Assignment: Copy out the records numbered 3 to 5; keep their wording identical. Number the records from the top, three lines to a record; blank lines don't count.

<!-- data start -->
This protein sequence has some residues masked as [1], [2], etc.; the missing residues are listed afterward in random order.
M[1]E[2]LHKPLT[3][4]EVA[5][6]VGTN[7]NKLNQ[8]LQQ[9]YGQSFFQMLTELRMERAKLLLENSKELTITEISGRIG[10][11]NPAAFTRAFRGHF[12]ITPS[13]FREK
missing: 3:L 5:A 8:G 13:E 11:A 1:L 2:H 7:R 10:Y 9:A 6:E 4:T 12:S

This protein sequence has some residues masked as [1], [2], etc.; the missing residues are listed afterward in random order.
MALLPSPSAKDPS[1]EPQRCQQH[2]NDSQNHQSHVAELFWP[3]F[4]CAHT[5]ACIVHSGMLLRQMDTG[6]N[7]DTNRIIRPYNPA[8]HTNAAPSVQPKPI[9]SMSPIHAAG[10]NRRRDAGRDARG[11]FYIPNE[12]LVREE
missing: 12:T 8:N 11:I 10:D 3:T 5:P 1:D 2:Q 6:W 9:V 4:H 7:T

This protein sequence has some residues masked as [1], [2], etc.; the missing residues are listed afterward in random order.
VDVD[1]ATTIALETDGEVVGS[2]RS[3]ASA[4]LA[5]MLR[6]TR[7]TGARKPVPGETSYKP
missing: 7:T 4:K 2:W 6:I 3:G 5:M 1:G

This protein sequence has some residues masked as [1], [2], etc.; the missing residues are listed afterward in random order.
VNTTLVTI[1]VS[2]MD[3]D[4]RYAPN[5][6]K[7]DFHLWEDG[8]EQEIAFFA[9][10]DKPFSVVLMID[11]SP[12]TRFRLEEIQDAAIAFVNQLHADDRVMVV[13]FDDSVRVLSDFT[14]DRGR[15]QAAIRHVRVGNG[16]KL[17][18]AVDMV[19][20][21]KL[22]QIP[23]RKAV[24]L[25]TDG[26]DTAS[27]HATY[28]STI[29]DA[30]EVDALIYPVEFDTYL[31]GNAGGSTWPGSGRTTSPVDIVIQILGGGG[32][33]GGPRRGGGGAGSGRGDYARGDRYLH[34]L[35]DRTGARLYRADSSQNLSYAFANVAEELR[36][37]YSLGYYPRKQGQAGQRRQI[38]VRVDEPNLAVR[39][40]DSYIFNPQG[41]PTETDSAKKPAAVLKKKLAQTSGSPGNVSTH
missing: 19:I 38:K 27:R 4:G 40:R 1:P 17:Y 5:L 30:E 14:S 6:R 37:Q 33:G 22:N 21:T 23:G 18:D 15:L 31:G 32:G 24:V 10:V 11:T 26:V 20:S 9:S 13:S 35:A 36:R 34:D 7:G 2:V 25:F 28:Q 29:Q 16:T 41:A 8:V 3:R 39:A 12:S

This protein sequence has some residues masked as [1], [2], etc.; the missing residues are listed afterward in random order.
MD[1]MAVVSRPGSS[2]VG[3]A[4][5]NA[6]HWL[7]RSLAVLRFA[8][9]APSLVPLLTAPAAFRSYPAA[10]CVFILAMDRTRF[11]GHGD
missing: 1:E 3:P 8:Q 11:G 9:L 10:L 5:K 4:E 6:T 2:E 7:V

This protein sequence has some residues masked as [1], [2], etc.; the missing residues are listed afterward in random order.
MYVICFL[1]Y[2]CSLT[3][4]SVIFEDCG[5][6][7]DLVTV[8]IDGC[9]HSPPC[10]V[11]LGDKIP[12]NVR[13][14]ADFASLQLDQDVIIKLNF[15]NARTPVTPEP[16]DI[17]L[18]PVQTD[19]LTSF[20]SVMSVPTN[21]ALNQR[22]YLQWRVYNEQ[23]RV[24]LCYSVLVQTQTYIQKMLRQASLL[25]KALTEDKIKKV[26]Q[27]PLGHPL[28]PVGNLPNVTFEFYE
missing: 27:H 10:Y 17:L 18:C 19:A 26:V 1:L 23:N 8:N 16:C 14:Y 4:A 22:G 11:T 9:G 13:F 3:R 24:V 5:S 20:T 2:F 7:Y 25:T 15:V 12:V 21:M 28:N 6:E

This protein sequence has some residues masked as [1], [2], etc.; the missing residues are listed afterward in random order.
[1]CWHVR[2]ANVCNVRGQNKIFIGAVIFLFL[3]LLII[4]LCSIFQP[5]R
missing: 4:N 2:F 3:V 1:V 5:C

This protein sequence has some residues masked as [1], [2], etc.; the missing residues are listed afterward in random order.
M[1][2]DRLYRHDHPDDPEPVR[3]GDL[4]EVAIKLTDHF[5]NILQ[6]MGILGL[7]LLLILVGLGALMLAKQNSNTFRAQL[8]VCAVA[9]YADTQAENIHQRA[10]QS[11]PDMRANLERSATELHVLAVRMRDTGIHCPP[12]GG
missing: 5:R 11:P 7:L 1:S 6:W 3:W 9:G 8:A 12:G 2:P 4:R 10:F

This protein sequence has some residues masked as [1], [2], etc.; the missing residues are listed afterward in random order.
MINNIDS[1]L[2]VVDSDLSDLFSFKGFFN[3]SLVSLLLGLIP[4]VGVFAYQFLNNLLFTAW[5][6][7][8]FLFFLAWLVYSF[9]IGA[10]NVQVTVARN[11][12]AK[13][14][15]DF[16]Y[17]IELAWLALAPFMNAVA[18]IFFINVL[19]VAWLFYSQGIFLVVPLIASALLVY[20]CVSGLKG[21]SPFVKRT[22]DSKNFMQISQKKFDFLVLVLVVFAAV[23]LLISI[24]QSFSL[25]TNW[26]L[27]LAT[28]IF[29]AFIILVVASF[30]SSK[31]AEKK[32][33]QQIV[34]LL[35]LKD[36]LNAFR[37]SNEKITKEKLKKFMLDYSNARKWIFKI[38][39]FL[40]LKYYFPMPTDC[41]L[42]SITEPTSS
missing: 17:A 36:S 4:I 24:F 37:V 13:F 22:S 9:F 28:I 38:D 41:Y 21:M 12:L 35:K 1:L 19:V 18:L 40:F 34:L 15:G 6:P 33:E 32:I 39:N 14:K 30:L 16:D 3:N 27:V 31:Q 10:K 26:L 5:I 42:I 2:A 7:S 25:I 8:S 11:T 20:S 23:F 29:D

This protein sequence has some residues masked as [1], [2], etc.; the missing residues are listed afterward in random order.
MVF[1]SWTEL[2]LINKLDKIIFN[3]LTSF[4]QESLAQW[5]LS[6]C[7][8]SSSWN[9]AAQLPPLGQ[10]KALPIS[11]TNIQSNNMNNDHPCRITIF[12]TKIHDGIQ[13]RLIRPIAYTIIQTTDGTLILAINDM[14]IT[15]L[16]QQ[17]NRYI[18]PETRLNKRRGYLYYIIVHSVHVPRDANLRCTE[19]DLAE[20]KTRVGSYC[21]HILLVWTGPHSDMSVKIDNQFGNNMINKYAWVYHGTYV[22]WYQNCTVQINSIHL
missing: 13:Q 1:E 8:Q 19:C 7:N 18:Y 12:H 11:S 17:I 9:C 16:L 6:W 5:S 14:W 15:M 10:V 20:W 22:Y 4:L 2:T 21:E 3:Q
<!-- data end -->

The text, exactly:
This protein sequence has some residues masked as [1], [2], etc.; the missing residues are listed afterward in random order.
VDVD[1]ATTIALETDGEVVGS[2]RS[3]ASA[4]LA[5]MLR[6]TR[7]TGARKPVPGETSYKP
missing: 7:T 4:K 2:W 6:I 3:G 5:M 1:G

This protein sequence has some residues masked as [1], [2], etc.; the missing residues are listed afterward in random order.
VNTTLVTI[1]VS[2]MD[3]D[4]RYAPN[5][6]K[7]DFHLWEDG[8]EQEIAFFA[9][10]DKPFSVVLMID[11]SP[12]TRFRLEEIQDAAIAFVNQLHADDRVMVV[13]FDDSVRVLSDFT[14]DRGR[15]QAAIRHVRVGNG[16]KL[17][18]AVDMV[19][20][21]KL[22]QIP[23]RKAV[24]L[25]TDG[26]DTAS[27]HATY[28]STI[29]DA[30]EVDALIYPVEFDTYL[31]GNAGGSTWPGSGRTTSPVDIVIQILGGGG[32][33]GGPRRGGGGAGSGRGDYARGDRYLH[34]L[35]DRTGARLYRADSSQNLSYAFANVAEELR[36][37]YSLGYYPRKQGQAGQRRQI[38]VRVDEPNLAVR[39][40]DSYIFNPQG[41]PTETDSAKKPAAVLKKKLAQTSGSPGNVSTH
missing: 19:I 38:K 27:R 4:G 40:R 1:P 17:Y 5:L 30:E 14:S 6:R 37:Q 33:G 22:N 21:T 23:G 18:D 15:L 31:G 32:G 24:V 10:V 11:T 26:V 20:S 9:S 13:S 35:A 36:R 34:D 7:G 2:V 25:F 28:Q 29:Q 16:T 41:A 8:V 3:R 39:A 12:S

This protein sequence has some residues masked as [1], [2], etc.; the missing residues are listed afterward in random order.
MD[1]MAVVSRPGSS[2]VG[3]A[4][5]NA[6]HWL[7]RSLAVLRFA[8][9]APSLVPLLTAPAAFRSYPAA[10]CVFILAMDRTRF[11]GHGD
missing: 1:E 3:P 8:Q 11:G 9:L 10:L 5:K 4:E 6:T 2:E 7:V